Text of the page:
Below are Deputy Director-General Wolff’s comments to the G20 Leaders’ Summit on November 21.
“Thank you very much, Your Royal Highness, and I thank Saudi Arabia for its leadership.
“With respect to trade, there are three immediate challenges: to utilize trade to help underwrite the economic recovery, to facilitate trade in essential medical products to treat the pandemic, and to reform the institutional framework for world trade.
“First, trade finance for the developing world needs to be restored. The sum needed is very large, in the trillions of dollars. This step has been called for by business and by all the major international development banks along with the WTO. This is not just a development issue. When crops do not move and factories are idled throughout the developing world, the global recovery will be delayed for all. Close co-operation among the international financial institutions, the WTO and the large commercial banks will be needed. A trade finance initiative should be seen as an essential part of improving the outlook for economic recovery.
“Second, it is time for WTO Members to come together to agree on and implement measures to speed the supply of essential medical products worldwide to where they are needed.
“Global trade in pharmaceuticals should be duty-free under an updated Pharmaceutical Agreement.
“Medical equipment should be duty-free in an immediate update of the Information Technology Agreement.
“As new vaccines, therapeutics and diagnostics start to be rolled out, barriers at borders must be reduced, with an international understanding limiting the use of export restrictions, providing for much greater transparency and accelerating improvements in trade facilitation efforts, particularly for the poorest countries.
“Third, and last, the identification of areas of common interest achieved by the Riyadh Initiative on the Future of the WTO should result in immediate serious engagement by WTO Members in a major institutional reform effort. This would involve restoring the WTO’s deliberative and negotiating functions, providing binding dispute settlement seen as legitimate by all and providing for a strong proactive Secretariat. The WTO’s 12th Ministerial Conference next year will be an important landmark for this work. In actively engaging in the reform effort, G20 Members can contribute immeasurably to fulfilling the vision held by the founders of the multilateral trading system seven decades ago and the WTO a quarter century ago.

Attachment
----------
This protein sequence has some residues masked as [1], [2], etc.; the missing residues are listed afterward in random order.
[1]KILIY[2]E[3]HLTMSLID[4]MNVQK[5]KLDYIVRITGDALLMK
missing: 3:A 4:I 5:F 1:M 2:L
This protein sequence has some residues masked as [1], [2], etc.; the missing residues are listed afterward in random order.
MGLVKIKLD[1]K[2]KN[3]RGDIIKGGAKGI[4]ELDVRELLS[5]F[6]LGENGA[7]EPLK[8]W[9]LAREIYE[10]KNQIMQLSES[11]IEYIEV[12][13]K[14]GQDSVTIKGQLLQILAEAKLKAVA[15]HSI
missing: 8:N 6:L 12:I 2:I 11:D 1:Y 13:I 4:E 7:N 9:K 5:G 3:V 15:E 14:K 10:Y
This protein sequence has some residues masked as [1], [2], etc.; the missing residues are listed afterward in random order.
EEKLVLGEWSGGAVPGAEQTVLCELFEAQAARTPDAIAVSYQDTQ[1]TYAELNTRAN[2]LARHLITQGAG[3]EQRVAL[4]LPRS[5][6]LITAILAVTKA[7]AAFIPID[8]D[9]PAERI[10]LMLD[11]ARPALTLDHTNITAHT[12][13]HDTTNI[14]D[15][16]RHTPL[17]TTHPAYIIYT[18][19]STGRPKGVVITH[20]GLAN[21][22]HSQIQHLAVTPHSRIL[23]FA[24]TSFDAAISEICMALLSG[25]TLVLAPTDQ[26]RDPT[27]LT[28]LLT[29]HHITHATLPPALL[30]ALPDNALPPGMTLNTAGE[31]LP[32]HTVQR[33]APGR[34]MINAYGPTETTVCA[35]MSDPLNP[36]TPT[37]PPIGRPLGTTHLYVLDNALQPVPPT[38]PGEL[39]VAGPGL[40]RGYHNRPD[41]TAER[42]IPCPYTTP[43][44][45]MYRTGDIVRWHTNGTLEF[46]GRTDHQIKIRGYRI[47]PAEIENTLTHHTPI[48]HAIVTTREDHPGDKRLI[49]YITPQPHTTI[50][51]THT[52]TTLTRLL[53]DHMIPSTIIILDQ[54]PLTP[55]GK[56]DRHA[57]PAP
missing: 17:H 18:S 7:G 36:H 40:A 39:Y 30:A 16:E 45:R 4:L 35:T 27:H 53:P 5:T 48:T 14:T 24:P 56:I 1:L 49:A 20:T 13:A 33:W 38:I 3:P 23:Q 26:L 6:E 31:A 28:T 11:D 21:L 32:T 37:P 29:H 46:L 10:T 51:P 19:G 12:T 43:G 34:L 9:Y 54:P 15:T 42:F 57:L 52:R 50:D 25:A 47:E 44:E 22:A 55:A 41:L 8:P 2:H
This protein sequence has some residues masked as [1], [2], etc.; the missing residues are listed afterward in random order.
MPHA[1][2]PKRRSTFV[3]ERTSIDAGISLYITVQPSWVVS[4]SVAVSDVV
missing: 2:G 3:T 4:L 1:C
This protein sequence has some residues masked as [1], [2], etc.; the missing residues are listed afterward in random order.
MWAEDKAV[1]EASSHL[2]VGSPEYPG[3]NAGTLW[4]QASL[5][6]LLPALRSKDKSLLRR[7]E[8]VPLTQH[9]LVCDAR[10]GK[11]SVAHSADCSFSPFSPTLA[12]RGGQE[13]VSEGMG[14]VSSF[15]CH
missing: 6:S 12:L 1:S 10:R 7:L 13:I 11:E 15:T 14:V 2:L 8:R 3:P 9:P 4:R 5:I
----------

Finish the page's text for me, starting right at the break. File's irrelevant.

WTO, DDG Wolff urges G20 leaders to back WTO action to support economic rebound, pandemic response and WTO reform, 21 November 2020, https://www.wto.org/english/news_e/news20_e/ddgaw_21nov20_e.htm.
The G20 Leaders Summit is taking place virtually on November 21-22. The results of the Summit will be released later today. While a positive picture on agreed actions by the G20 will be presented, it is hard to imagine the G20 actually embracing the objectives/needs outlined by DDG Wolff.
For example, while it is likely that the G20 will lend support to a trade finance initiative to assist developing countries, the size of the initiative that is actually supported may be far less than the ambitious levels (trillions of dollars) identified as needed by Deputy Director-Wolff.
Similarly, while there is support in some quarters (e.g., the EU) for some of the trade liberalization initiatives identified in DDG Wolff’s second item, it is hard to see WTO Members being willing to reach consensus quickly on any of the three initiatives outlined. Certainly, the Pharmaceutical Agreement should be updated; how long that takes to accomplish is another issue and is unlikely to occur in a timeframe relevant to the COVID-19 pandemic. So too it is unlikely that WTO Members will quickly agree to duty free treatment of medical equipment whether under the Information Technology Agreement or otherwise, although countries needing to import such equipment have to a limited extent unilaterally reduced or eliminated duties during the pandemic. Such voluntary and temporary reductions seem the more promising short term solution. Finally, while individual countries have adopted trade facilitating/streamlining actions to speed the movement of medical goods and the WTO’s notification process has provided fair transparency of government actions, it is unlikely that there will be a quick agreement on limiting the use of export restrictions. There could be agreement on improved transparency and the WTO could work with LDCs and others to help them implement trade facilitation steps useful in speeding movement of medical goods.